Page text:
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    Ah, we're here! This machine-turned metal sign in the shape of the Nürburgring's Nordschleife announces the entrance to the track.

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    How much for a hot lap? That'll be 14 euros, about $16 U.S. A Jahreskarte (annual pass) costs 700 euros, and allows unlimited laps for a year.

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    Peek over the chain link at the start/finish gate and you can see a portion of the Nürburgring's longest straight. The CTS-V routinely reached 160 mph here.

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    Such speeds require commensurately big brakes, and the CTS-V stops quite confidently with its big Brembo 4-piston fixed calipers all around.

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    The CTS-V employs sturdy aluminum control arms for its front suspension. The subframe has been reinforced to cope with increased cornering loads.

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    A Botts dot's view of the CTS-V's rear suspension and exhaust. Check out those 2.5-in. stainless-steel pipes and the impressive central resonator.

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    The safety talk before our small group of journalists was allowed to run amok. Cadillac's Ken Morris (far right) knows this legendary track well, having driven some 600 laps.

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    When your growling stomach drowns out the exhaust note, it's time to eat. Try the Pit Stop Grüne Hölle at the track's starting gate and staging area.

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    MORE PHOTOS OF THE CADILLAC CTS-V

    http://www.dieselstation.com/archive/Cadillac-CTS-V/index.html
     
  2. BLoG

    BLoG Scented Meat

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    gimme one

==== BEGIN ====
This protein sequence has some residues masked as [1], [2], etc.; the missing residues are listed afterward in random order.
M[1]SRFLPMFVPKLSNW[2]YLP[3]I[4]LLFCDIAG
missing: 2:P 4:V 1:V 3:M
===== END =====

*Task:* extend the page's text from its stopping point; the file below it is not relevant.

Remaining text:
3. SamuraiX

    SamuraiX New Member

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  4. mucky

    mucky .

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    IBBMWvsCadillacDebate
     
  5. BLoG

    BLoG Scented Meat

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    I wonder how hard it is to fit some real tires under that bitch. 245s are kinda weaksauce for such a ballsy car.
     
  6. Tom Ridge

    Tom Ridge Guest

    I want!
     
  7. Ichiro

    Ichiro Guest

    im impressed :eek3:
     
  8. jorgeva

    jorgeva New Member

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    You're like the elite Metallic Blue of cars
     
  9. Chris87

    Chris87 flatoutperformance.com

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    i'll take 2!
     
  10. xxpanipuri

    xxpanipuri Gideeyup Motherfuckers....

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    i'll take one in silver please... thank you!
     
  11. mads.

    mads. OT Supporter

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  12. BLoG

    BLoG Scented Meat

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    I think i'd need some exhaust cutouts for it :o
     
  13. troutie

    troutie New Member

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    that's it, im taking donations :hs:
     
  14. mucky

    mucky .

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    3 articles in one thread? Don't let me see one more fucking CTS-v thread from Trishield for the rest of this week....:squint:.
     
  15. hoabegrubn

    hoabegrubn Active Member

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  16. BLoG

    BLoG Scented Meat

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    What's stock tire width on a syty?

    275 all around for me. I desperately wish i could afford some beefier wheels and tires.
     
  17. KDubb

    KDubb everyday I'm hustlin'

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    + heads + cam + 100 shot + tires = KILLER RIDE
     
  18. Ichiro

    Ichiro Guest

    if that car wasn't so ugly, i might buy one
     
  19. B-Lo

    B-Lo The new beast mode :x:

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  20. 330R

    330R New Member

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    i said gawd dayam
     
  21. kaldurak

    kaldurak Gimme some sugar baby.

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    Hi, yeah, I want one.


    I have 2 testicles, a kidney, and a Servent coughgrandmothercough for sale!!!
     
  22. jinushaun

    jinushaun New Member

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    Looks are starting to grow on me. Even the awful grille.
     
  23. 00soul

    00soul halfsharkalligatorhalfman

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    impressive car, but id still rather have a M5 (any year M5)
     
  24. Bobby Ballsack

    Bobby Ballsack I could be a friend to you

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    Jesus, that thing is fucking sweeeeet.

    I used to hate the looks...But now :wackit:
     
  25. sonicsuby

    sonicsuby New Member

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    The only American made sedan I've liked since the 98 Impala SS :big grin: That car looks bad ass.